Robinhood, at the heart of retail trading frenzy, files for own IPO

The finance trading app faced backlash over how it handled a high number of trades of meme stock GameStop in January

FILE - This Dec. 17, 2020, file photo shows the logo for the Robinhood app on a smartphone in New York. Stock trading app company Robinhood said Tuesday, March 23, 2021 that it has submitted a confidential plan to go public later this year. The company based in Menlo Park, Calif., filed the paperwork with the Securities and Exchange Commission while at the center of a battle between online activist retail investors and institutional investors over companies such as GameStop and AMC Entertainment. (AP Photo/Patrick Sison, File)
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Robinhood Markets Inc, the online brokerage firm at the centre of the historic retail trading frenzy that gripped Wall Street this year, has confidentially submitted plans to regulators for a US initial public offering, the company disclosed on Tuesday.

The move to push ahead with a stock market flotation comes in the middle of a boom in US capital markets, fuelled largely by dealmaking through so-called special purpose acquisition companies.

Companies have raised well over $100 billion through initial public offerings (IPOs) in the first three months of the year and are poised to overtake 2020's record haul of $167bn, data from Refinitiv and Dealogic showed. The amount raised includes blank-check IPOs.

Reuters reported in December that Robinhood had picked Goldman Sachs to lead preparations for a stock market flotation.

The company has yet to determine the number of shares to be offered and the price range, it said in a blog post.

Robinhood had considered going public through a direct listing in the weeks leading up to the filing, people familiar with the matter said.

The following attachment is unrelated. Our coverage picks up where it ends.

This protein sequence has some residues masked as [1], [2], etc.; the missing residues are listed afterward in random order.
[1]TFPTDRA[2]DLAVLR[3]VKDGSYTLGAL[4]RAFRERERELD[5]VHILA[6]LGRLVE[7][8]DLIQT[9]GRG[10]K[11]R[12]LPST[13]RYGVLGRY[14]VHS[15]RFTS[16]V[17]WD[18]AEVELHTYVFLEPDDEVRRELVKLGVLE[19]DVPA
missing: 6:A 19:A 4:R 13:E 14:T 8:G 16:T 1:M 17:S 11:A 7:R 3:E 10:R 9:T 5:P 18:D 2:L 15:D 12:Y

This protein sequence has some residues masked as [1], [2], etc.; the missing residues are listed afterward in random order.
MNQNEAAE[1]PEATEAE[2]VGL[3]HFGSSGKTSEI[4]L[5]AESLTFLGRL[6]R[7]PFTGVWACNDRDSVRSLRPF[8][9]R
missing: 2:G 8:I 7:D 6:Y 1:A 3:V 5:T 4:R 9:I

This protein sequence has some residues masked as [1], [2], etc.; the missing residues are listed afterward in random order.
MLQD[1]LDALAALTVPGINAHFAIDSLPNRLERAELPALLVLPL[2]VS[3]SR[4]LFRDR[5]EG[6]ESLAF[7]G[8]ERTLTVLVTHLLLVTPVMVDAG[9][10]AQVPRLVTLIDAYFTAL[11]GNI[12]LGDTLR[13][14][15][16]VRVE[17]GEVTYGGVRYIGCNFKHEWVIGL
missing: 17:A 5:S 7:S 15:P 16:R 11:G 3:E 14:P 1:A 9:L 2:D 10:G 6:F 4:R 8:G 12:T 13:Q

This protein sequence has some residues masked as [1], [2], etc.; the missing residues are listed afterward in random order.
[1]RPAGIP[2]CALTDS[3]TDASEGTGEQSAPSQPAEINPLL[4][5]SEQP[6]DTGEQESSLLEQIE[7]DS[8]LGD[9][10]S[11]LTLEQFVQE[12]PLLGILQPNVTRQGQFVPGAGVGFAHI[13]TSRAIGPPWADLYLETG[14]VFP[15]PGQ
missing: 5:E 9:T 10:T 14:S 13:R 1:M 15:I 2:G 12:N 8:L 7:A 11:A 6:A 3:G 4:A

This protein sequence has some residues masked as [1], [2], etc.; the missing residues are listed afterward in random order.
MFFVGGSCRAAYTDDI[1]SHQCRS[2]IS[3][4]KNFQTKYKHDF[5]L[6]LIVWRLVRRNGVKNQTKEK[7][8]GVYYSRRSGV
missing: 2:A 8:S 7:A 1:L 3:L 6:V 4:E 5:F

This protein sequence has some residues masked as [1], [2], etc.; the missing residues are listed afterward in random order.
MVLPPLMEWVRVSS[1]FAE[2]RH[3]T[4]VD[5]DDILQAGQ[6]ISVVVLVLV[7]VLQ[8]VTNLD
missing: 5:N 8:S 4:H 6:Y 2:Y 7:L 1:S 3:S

In a direct listing, a company does not sell any shares in advance of its market debut, as is the case with IPOs.

Menlo Park, California-based Robinhood was founded in 2013 by Stanford University roommates Vlad Tenev and Baiju Bhatt. The company's platform allows users to make unlimited commission-free trades in stocks, exchange-traded funds, options and cryptocurrencies.

The platform's easy-to-use interface has made it a go-to for young investors trading from home during coronavirus-induced restrictions and its popularity soared during the retail trading frenzy.

The company, however, faced criticism after it was forced to curb trading in certain stocks during the social media-fuelled trading frenzy due to a 10-fold rise in deposit requirements at its clearinghouse.

It was forced to raise a whopping $3.4bn in emergency funds after its finances were strained due to the jump in retail trading.

The funding rounds were led by Ribbit Capital and included existing investors ICONIQ, Andreessen Horowitz, Sequoia Capital, Index Ventures and New Enterprise Associates. The latest financing valued Robinhood at around $30bn, according to people familiar with matter.

Robinhood is currently being probed by US regulators over its temporary trading curbs on the so-called "meme stocks". The company has set aside $26.6 million for a potential settlement around trading outages in March 2020, as well as its options trading policies.

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